Today's Monday Blog Hijackery is brought to you by my friend, Chantel Acevedo.
You'll find her linked in a few places here on my blog. She is part of the blogroll titled Smart Cuban Women and Friends. Her personal blog is called Yuca Baby. (Go there. Right now. Tell her Marta sent you. =D)
You'll also find her listed in the Smart Cuban Authors section.
"… enchanting;a heartfelt story. It tells volumes about the intimate life and loves of a family in
pre-Castro Cuba. Along the way, it captures, beautifully, the atmosphere and emotions
of a time which, both Cuban Americans and many an American reader, will find both
reminiscent and fulfilling. A great debut.”
Personally, I couldn't put it down, but that's not important right now…
I had the happy privilege of meeting Chantel face-to-face last year (at Disneyland, of course!) and I felt like we were insta-friends. I know you're going to love her, too.
Without further ado, please welcome Mrs. Chantel Acevedo to My big, fat, Cuban family. (APPLAUSE!)
Why I want a parrot…
I want a parrot.
Specifically, I want a Sun Conure. One of these guys:
I’ve been thinking about it for weeks now, considering what kind of cage to buy, where to put it, what to do with the bird I’ve already named “Sunshine” (not so creative, I know) when I’m out of town.
All of this, even though I know I’m not getting the parrot. He’s wee, but expensive. Loud. Messy. Yet, if I close my eyes, I can imagine his minimal weight on my finger, the downy feathers against my cheek, the soft scent of seed in the air.
Where does this desire come from? As all things in my life, I can trace this one back to my Miami childhood, and my very Cuban upbringing.
I grew up in a house full of birds. There were the canaries in wicker cages in the Florida room, a dishtowel hung up between the cages so that the canaries, unaware of each other’s whereabouts, would sing operatically, trying to locate one another.
One of the canaries was named Jose Luis Rodriguez, and the other, Julio Iglesias.
Remember El Puma, guys? Vintage yum.
There were parakeets, all blue, because my grandmother said the green ones tended to be mean. I named them all Tweety.
And outside, the flocks of green Cuban parrots, having found their way to Miami like so many of their human counterparts, created swift, moving shadows on the ground as they flapped loudly above us in happy, squawking groups.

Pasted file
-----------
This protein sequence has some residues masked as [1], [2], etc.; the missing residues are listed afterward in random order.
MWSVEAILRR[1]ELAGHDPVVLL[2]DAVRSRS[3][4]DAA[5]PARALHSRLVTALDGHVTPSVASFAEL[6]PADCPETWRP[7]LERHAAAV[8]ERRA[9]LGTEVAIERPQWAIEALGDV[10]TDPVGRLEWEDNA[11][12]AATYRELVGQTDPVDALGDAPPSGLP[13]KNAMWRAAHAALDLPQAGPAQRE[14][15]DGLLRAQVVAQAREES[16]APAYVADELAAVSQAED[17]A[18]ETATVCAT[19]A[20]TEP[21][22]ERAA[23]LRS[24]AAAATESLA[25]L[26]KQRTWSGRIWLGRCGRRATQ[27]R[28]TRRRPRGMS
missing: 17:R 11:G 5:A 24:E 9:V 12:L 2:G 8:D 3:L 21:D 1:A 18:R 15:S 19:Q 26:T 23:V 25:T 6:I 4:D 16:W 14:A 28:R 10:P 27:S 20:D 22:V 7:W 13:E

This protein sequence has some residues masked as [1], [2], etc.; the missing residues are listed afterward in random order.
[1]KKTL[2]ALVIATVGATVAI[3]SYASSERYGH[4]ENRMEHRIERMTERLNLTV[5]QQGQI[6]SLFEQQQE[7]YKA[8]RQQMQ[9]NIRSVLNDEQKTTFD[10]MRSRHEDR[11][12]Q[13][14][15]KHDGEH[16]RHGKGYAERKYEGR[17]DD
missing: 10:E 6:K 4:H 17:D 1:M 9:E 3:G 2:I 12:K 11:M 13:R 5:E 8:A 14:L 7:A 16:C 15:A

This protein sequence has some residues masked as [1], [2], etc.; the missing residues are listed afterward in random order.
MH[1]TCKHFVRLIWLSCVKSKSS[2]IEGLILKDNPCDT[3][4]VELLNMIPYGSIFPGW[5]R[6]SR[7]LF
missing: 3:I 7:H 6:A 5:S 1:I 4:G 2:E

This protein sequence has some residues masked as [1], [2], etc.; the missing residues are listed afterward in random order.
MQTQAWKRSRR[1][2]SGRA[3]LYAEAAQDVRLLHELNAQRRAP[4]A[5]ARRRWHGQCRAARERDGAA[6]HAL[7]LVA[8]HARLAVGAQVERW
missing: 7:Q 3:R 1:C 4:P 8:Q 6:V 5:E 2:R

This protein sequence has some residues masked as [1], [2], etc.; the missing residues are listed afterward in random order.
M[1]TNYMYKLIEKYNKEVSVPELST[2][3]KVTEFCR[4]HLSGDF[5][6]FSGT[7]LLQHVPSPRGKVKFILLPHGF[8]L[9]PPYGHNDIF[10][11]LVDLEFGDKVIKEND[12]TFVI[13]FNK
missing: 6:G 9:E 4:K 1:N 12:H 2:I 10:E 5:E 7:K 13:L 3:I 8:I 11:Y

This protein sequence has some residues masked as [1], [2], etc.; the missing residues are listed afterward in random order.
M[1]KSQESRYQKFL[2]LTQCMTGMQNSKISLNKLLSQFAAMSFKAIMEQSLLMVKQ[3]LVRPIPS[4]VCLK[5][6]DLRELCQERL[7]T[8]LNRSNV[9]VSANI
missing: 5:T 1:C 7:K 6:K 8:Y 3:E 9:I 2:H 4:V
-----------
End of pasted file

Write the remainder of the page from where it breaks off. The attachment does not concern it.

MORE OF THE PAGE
Everyone I knew had pet birds.
My aunt, bless her, had a Tweety of her own, a most unfortunate creature that got trapped in the refrigerator, smacked around by a ceiling fan, and nearly drowned in a fish tank. Yet it lived over a decade, and learned to call my cousin’s name, “Andrea, Andrea,” in a sweet, parroty voice.
My husband’s family had birds too, a host of finches in an elaborate glass cage in his mother’s house, while his grandmother had a penchant for canaries named Caruso.
There’s some irony here I’d rather not explore, this idea of caged things among a people who once lived on a caged island…
It seems my childhood had wings, or at least, it did in my imagination.
So, as I psychoanalyze myself here on MBFCF, wondering why there are birds in everything I write, why I have a pair of bronze parrot bookends on my shelf, and why I’m longing for a Sun Conure, I’ve come to the conclusion that it’s all about home, about that añoranza Cubans feel all the time, a word more suited than “longing” for what we feel.
For me, I am doubly struck by it—desiring a Cuba I’ve never seen, and now, nearly a decade away from home, missing Miami the way one misses her mother.
As Cubans, this is our cross. We lighten it each in our own way—the lovely and talented Marta cooks and blogs, our mutual friend, Val, champions the cause dearest to his heart with everything in him, I write about Cuba in my fiction every day and really, really, REALLY want a parrot, if only because it reminds me of home.
Thanks for letting me hijack the blog, Marti. I suggest we meet again soon, preferably while eating Dole Whips in the Enchanted Tiki Room.
(*sigh* A girl after my own heart….)